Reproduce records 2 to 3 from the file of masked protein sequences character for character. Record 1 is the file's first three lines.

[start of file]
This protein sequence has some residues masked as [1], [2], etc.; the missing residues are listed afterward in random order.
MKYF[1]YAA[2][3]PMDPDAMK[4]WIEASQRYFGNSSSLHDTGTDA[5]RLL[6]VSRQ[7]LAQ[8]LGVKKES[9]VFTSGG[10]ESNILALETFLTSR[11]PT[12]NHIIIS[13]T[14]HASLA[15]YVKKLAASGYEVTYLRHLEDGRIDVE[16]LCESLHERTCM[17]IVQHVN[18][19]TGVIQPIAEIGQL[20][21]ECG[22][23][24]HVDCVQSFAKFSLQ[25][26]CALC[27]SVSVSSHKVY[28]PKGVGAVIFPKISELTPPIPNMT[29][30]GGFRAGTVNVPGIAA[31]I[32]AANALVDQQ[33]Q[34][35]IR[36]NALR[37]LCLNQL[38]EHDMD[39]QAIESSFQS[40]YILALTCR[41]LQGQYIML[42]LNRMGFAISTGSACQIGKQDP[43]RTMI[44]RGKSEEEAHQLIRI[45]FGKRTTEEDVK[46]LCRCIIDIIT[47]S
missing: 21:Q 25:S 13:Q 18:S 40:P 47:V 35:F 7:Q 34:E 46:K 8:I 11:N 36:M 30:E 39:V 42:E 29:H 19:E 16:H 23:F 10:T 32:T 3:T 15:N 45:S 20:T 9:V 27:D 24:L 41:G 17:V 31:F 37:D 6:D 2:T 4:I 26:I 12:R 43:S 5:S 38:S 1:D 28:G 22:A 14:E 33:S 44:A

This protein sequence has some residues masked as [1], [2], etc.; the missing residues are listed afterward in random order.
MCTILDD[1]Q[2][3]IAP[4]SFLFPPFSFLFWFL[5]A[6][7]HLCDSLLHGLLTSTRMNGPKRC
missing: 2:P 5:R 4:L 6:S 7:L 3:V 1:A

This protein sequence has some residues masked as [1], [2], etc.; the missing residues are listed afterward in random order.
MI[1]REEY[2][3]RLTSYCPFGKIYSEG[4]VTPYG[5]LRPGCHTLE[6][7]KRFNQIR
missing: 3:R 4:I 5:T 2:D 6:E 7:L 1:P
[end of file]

This protein sequence has some residues masked as [1], [2], etc.; the missing residues are listed afterward in random order.
MCTILDD[1]Q[2][3]IAP[4]SFLFPPFSFLFWFL[5]A[6][7]HLCDSLLHGLLTSTRMNGPKRC
missing: 2:P 5:R 4:L 6:S 7:L 3:V 1:A

This protein sequence has some residues masked as [1], [2], etc.; the missing residues are listed afterward in random order.
MI[1]REEY[2][3]RLTSYCPFGKIYSEG[4]VTPYG[5]LRPGCHTLE[6][7]KRFNQIR
missing: 3:R 4:I 5:T 2:D 6:E 7:L 1:P